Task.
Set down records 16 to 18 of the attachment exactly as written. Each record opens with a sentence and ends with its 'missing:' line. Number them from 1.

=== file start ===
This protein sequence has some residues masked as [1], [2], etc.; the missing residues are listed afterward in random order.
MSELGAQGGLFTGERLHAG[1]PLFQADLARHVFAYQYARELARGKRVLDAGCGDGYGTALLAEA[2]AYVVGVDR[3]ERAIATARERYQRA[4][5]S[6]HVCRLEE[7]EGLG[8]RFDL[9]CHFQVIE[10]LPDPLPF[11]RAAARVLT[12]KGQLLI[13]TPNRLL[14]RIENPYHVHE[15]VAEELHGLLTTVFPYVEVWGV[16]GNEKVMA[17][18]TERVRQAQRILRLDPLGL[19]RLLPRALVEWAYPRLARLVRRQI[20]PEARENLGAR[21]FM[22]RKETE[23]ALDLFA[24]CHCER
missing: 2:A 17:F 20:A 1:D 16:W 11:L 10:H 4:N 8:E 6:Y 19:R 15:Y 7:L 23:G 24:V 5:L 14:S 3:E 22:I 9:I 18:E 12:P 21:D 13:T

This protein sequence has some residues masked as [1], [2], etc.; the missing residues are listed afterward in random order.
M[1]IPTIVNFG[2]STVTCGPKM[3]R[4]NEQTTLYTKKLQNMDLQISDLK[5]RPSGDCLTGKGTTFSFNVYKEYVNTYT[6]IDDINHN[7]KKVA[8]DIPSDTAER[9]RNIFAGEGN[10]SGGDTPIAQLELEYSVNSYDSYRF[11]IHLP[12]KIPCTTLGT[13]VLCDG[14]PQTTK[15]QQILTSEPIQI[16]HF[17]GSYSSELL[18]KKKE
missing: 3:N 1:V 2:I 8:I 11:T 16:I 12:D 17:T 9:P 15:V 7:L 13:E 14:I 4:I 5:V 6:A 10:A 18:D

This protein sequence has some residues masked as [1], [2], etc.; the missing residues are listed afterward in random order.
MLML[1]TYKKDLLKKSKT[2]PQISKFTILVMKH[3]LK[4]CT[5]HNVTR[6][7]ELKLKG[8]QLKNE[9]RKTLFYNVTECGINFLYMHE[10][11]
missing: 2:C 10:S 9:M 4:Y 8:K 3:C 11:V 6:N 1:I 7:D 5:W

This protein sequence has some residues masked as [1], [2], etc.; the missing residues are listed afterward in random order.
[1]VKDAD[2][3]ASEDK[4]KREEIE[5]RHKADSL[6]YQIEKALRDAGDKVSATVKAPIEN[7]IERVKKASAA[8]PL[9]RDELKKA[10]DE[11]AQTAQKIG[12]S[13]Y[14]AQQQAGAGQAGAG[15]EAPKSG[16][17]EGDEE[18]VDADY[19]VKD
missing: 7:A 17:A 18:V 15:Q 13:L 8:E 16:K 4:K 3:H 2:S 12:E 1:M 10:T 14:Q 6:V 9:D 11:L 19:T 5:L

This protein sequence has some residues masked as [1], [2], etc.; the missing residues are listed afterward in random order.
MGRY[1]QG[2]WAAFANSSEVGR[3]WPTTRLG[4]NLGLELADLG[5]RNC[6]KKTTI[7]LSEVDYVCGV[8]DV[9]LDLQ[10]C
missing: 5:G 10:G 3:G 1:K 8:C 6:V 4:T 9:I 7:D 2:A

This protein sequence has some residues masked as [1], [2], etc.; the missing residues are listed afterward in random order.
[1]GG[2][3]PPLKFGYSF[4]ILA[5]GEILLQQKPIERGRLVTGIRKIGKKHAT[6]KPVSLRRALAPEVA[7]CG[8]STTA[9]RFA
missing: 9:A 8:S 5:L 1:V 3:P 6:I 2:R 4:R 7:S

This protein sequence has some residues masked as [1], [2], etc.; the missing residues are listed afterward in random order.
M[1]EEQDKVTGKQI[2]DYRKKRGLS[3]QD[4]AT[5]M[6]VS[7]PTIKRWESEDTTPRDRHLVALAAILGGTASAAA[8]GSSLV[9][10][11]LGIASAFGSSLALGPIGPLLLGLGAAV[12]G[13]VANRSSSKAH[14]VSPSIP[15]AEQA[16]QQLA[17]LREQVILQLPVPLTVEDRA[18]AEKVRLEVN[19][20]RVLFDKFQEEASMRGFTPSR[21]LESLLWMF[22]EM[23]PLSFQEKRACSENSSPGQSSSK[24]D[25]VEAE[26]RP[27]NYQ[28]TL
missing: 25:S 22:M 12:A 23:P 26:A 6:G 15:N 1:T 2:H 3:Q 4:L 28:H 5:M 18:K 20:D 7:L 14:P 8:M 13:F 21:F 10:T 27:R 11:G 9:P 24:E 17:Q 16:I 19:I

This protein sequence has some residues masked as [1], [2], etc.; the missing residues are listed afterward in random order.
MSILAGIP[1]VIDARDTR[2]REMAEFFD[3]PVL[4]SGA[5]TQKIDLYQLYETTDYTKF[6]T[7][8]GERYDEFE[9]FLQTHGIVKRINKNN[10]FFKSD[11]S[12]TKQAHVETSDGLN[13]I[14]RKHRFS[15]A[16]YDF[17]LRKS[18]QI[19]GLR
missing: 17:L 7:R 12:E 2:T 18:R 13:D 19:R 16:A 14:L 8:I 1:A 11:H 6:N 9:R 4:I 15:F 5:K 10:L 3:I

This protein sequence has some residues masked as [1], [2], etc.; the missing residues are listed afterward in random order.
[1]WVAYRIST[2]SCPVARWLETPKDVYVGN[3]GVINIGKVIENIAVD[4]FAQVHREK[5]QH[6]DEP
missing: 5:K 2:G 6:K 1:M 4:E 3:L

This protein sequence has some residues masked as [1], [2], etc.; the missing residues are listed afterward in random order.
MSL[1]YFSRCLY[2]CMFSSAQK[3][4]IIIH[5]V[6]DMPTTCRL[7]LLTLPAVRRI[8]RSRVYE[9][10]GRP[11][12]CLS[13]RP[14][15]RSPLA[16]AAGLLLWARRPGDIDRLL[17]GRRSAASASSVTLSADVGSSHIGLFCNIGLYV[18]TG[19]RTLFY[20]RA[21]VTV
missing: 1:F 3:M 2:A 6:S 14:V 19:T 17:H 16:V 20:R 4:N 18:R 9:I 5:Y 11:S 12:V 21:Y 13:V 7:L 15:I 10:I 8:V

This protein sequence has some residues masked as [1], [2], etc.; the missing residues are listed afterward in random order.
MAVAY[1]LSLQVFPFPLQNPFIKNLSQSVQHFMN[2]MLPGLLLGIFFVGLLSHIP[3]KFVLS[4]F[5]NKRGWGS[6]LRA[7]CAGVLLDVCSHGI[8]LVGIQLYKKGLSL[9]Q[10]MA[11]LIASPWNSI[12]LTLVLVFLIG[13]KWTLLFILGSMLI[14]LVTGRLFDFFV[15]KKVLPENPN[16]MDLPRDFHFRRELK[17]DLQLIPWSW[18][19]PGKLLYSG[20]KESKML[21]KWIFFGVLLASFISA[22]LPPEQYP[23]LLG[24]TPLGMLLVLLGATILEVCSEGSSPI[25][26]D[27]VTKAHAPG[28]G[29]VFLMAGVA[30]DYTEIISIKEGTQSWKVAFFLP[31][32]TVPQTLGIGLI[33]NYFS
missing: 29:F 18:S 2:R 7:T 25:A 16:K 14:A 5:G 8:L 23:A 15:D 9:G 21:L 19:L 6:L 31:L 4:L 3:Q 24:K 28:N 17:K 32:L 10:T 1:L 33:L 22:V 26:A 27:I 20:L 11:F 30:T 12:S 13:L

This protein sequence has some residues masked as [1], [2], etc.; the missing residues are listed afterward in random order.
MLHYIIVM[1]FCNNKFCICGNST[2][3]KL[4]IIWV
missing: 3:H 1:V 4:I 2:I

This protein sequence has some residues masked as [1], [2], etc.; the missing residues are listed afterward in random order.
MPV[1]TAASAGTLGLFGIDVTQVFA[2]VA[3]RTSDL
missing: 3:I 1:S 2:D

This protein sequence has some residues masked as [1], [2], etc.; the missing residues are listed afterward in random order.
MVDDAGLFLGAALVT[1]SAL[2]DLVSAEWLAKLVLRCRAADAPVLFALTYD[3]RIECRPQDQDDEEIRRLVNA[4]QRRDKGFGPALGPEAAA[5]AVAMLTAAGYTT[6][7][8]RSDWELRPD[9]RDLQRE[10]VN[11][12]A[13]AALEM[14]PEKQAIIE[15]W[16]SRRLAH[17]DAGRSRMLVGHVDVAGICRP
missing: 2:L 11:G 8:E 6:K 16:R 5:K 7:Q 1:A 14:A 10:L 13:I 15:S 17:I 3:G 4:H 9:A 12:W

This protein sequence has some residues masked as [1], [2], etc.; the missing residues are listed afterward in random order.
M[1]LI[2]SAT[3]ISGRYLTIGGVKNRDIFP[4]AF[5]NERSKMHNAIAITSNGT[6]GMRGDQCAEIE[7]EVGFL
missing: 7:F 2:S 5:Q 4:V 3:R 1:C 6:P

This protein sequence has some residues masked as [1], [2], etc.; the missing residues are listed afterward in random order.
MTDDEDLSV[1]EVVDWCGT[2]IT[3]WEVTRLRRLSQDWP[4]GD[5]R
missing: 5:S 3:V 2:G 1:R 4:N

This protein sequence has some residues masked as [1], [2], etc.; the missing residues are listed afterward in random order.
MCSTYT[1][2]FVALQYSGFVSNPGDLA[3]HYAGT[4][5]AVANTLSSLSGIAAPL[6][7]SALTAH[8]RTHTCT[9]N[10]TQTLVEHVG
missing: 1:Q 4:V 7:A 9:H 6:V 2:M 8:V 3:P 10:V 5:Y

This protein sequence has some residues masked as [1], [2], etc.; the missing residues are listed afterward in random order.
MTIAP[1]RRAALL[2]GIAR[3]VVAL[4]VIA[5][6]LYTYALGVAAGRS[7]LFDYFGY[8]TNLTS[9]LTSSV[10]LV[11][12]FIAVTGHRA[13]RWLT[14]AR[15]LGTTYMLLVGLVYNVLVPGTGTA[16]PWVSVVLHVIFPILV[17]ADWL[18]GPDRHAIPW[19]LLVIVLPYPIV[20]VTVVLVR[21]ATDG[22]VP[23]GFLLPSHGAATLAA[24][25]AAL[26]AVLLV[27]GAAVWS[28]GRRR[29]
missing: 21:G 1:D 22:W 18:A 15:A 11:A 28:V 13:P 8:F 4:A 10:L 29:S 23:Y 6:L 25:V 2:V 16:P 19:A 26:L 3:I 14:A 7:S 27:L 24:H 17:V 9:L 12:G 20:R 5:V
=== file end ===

This protein sequence has some residues masked as [1], [2], etc.; the missing residues are listed afterward in random order.
MTDDEDLSV[1]EVVDWCGT[2]IT[3]WEVTRLRRLSQDWP[4]GD[5]R
missing: 5:S 3:V 2:G 1:R 4:N

This protein sequence has some residues masked as [1], [2], etc.; the missing residues are listed afterward in random order.
MCSTYT[1][2]FVALQYSGFVSNPGDLA[3]HYAGT[4][5]AVANTLSSLSGIAAPL[6][7]SALTAH[8]RTHTCT[9]N[10]TQTLVEHVG
missing: 1:Q 4:V 7:A 9:H 6:V 2:M 8:V 3:P 10:V 5:Y

This protein sequence has some residues masked as [1], [2], etc.; the missing residues are listed afterward in random order.
MTIAP[1]RRAALL[2]GIAR[3]VVAL[4]VIA[5][6]LYTYALGVAAGRS[7]LFDYFGY[8]TNLTS[9]LTSSV[10]LV[11][12]FIAVTGHRA[13]RWLT[14]AR[15]LGTTYMLLVGLVYNVLVPGTGTA[16]PWVSVVLHVIFPILV[17]ADWL[18]GPDRHAIPW[19]LLVIVLPYPIV[20]VTVVLVR[21]ATDG[22]VP[23]GFLLPSHGAATLAA[24][25]AAL[26]AVLLV[27]GAAVWS[28]GRRR[29]
missing: 21:G 1:D 22:W 18:A 15:A 11:A 28:V 13:P 8:F 4:A 10:L 29:S 23:Y 6:L 25:V 2:V 16:P 19:A 26:L 3:I 14:A 7:S 27:L 24:H 17:V 9:L 12:G 20:R 5:V